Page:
Cats get last laugh in Sun­flower Show­down

The Wichita Eagle (Sunday) - - Sports - BY JESSE NEWELL AND KELLIS ROBINETT

Kansas State’s win­ning streak over Kansas con­tin­ued, but its re­cent dom­i­nance in the Sun­flower Show­down was put to the test on Satur­day at Snyder Fam­ily Sta­dium.

The Wild­cats trailed much of the way and needed a fourthquar­ter come­back to de­feat the Jay­hawks 21-17 on a chilly af­ter­noon in front of 50,062 fans.

It be­gan in the fi­nal min­utes when K-State took over at mid­field with 5:02 re­main­ing fol­low­ing a KU punt. Run­ning back Alex Barnes con­verted a fourth­down run, Dal­ton Schoen made a huge catch for 28 yards up the left side and then quar­ter­back Alex Del­ton broke free for a touch­down run of 21 yards.

Just like that, K-State was sud­denly in con­trol of a game that pre­vi­ously seemed to be tee­ter­ing to­ward KU.

The Jay­hawks still had an op­por­tu­nity to win on their fi­nal drive and moved across mid­field, but KU quar­ter­back Pey­ton Ben­der lost con­trol of his fi­nal pass at­tempt and fum­bled the ball. K-State de­fen­sive end Bron­son Massie re­cov­ered the fum­ble and the Wild­cats held on for vic­tory.

It was a much-needed win for K-State (4-6, 2-5 Big 12) and a heart-wrench­ing loss for KU (3-7, 1-6).

“It’s huge given where we’re at in the sea­son right now,” Schoen said. “It’s also huge be­cause it’s KU, and I think that just means so much more to all of the guys on this team, all the guys from the state of Kansas, and all th­ese fans. It was big for that.”

K-State has now won 10 straight in this ri­valry. KU coach David Beaty, who will not be re­tained next sea­son, will exit the Sun­flower Show­down with an 0-4 mark against the Wild­cats.

“Ob­vi­ously, it was mean­ing­ful in a variety of dif­fer­ent ways,” K-State coach Bill Snyder said,

“in par­tic­u­lar be­cause of young play­ers that we have in our pro­gram, Kansas young­sters for in­stance, se­niors that have never lost this par­tic­u­lar ball game and wouldn’t want to be the first to do it. It has a variety of dif­fer­ent pos­i­tive mean­ings.”

Still, this was an ugly game. Snyder said the Wild­cats were for­tu­nate to es­cape with vic­tory, but cer­tainly de­served to win.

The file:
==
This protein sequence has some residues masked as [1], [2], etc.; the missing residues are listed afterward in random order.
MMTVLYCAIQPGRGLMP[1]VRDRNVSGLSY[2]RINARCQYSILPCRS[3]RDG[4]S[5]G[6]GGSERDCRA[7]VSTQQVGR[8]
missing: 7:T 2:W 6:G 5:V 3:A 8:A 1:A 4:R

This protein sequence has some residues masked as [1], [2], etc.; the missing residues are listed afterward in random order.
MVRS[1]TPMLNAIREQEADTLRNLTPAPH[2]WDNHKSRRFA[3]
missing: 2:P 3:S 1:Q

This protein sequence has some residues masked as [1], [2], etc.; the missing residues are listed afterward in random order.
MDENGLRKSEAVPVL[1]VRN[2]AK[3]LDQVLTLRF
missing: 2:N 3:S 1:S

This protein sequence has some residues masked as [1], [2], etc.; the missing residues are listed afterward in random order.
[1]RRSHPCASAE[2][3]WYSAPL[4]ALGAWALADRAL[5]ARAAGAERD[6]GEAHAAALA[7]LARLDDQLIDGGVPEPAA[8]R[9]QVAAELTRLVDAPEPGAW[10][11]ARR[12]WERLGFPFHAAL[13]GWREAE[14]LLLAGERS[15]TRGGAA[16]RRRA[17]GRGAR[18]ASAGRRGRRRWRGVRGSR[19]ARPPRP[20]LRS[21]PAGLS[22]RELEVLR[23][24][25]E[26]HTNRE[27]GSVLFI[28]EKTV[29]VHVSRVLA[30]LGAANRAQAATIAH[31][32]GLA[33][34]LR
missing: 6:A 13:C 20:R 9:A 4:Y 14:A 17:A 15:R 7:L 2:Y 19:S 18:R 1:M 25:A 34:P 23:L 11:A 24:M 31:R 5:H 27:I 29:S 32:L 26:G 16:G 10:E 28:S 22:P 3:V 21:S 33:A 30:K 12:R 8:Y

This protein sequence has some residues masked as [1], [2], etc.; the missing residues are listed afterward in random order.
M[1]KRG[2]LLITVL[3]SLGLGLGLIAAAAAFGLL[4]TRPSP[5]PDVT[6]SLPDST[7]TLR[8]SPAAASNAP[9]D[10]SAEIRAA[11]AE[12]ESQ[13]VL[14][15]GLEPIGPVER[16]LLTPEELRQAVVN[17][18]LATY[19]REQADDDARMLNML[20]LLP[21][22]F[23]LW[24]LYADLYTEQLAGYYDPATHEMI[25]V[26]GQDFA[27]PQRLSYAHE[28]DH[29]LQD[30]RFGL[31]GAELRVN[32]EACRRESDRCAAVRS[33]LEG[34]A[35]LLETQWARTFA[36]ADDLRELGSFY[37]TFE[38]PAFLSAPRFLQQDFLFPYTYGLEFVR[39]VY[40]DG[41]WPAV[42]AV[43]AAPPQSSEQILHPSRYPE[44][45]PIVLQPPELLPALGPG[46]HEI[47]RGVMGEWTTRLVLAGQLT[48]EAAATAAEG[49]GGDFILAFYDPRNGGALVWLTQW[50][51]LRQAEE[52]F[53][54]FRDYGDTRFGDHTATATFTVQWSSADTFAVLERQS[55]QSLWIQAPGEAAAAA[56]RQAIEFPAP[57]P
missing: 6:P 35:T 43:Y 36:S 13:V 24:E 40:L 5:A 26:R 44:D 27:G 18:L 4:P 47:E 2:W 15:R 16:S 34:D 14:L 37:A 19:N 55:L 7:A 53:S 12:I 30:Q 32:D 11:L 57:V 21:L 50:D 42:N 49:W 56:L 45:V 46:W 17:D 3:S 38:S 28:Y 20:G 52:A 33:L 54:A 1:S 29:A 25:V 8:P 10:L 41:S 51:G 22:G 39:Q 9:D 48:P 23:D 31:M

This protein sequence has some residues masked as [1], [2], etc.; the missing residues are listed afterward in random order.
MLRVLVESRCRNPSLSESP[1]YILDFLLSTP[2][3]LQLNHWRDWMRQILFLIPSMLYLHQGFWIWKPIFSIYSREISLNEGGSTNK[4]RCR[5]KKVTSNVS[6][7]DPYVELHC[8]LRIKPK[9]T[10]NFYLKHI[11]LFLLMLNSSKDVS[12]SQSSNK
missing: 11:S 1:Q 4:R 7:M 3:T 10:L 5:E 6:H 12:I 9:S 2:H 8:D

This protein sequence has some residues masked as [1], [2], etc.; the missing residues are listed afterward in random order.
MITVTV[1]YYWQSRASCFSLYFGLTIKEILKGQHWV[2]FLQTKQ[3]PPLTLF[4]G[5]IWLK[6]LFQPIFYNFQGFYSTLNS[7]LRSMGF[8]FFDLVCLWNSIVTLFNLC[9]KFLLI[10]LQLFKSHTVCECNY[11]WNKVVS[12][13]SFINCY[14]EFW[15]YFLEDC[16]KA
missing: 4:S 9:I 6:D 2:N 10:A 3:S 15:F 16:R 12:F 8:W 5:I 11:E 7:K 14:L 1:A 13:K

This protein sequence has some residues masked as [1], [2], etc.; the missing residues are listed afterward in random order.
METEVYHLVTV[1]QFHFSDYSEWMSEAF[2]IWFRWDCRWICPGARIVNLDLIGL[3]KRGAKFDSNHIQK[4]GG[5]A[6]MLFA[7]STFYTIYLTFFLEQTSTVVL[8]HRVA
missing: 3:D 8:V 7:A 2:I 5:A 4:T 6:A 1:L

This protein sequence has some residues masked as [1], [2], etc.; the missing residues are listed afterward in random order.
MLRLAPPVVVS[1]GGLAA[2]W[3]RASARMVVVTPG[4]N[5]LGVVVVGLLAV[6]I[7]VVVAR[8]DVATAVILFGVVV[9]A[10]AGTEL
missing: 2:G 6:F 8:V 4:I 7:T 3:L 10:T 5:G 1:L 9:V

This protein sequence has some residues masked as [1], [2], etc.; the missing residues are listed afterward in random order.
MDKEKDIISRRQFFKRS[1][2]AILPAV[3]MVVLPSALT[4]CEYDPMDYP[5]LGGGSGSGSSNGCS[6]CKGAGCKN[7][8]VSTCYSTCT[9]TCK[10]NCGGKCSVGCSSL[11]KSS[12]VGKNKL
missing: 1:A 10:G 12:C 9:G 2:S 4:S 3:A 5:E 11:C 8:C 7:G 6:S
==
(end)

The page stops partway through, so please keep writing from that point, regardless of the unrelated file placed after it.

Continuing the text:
De­spite what the box score says, in re­al­ity, there weren’t many win­ners among those who at­tended the an­nual ri­valry.

Th­ese two pro­grams com­bined to hit a new low with their per­for­mance. It went from a first half of em­bar­rass­ing of­fenses to a sec­ond-half of cover-your-eyes blun­ders, mak­ing it must-see only in the as­pect that one couldn’t pre­dict the sort of ab­sur­dity that was com­ing next.

K-State, known his­tor­i­cally for its spe­cial teams, failed to re­cover

the sec­ond-half kick­off, ran into KU’s kick­ers twice, muffed a punt with a rookie re­turn man and and dropped a hold on a field-goal at­tempt.

“We’ve got to do a bet­ter job of un­der­stand­ing where to be, and that’s coach­ing,” Snyder said. “That’s not the play­ers, that’s me be­ing able to get guys in the right po­si­tion to be able to catch those.”

The Wild­cats, build­ing a pro­gram on power foot­ball, couldn’t muster a few inches on a fourth-and-short quar­ter­back sneak in the fourth quar­ter. That seemed like it would be sig­nif­i­cant as well.

But KU some­how made even more mis­takes.

Pooka Wil­liams fum­bled a kick­off re­turn. Two huge KU fourth-quar­ter runs were wiped away by hold­ing penal­ties. And on the sec­ond one, tight end Mavin Saun­ders tem­po­rar­ily lost his mind, pick­ing up an official’s flag and toss­ing it, stepping on it to pre­tend hide it, then kick­ing it af­ter his call to draw an­other penalty: un­sports­man­like con­duct.

“It was a back-and-forth game there in the sec­ond half and they did what ex­actly they needed to do to make enough plays to win it and we were not able to do that,” Beaty said. “That’s un­for­tu­nate, be­cause I felt like we had a pretty good show­ing for most of the day ...”

KU led 3-0 at half­time, but K-State scored the game’s first touch­down early in the third quar­ter.

The Wild­cats marched 64 plays on five plays and went ahead 7-3 on a 24yard run from Alex

Barnes.

At the time, it felt like that might be all the points K-State would need to win a low-scor­ing Sun­flower Show­down. But the game changed rad­i­cally from there. Both teams shifted into over­drive and ex­changed touch­downs the rest of the way.

Kansas scored its first touch­down on the en­su­ing drive when Pey­ton Ben­der led the Jay­hawks into the red zone and then found Jeremiah Booker for nine yards. Just like that, it led 10-7.

But K-State an­swered right back with a touch­down drive of its own that was capped by Barnes’ sec­ond scor­ing run of the day. The Wild­cats led 1410 with 2:57 re­main­ing in the third quar­ter.

Once again, the Wild­cats ap­peared in con­trol. And, once again, that feel­ing was short-lived. The Jay­hawks jumped back ahead on the open­ing play of the fourth quar­ter when Ben­der found Steven Sims open across the mid­dle for 65 yards and a touch­down.

“We felt like they could not stop us all game,”

Sims said. “It was just us han­dling our jobs and ex­e­cut­ing our of­fense.”

The Jay­hawks nearly pulled off one of their first road con­fer­ence vic­tory since 2008, but the Wild­cats stayed poised at home and won with their fourthquar­ter hero­ics.

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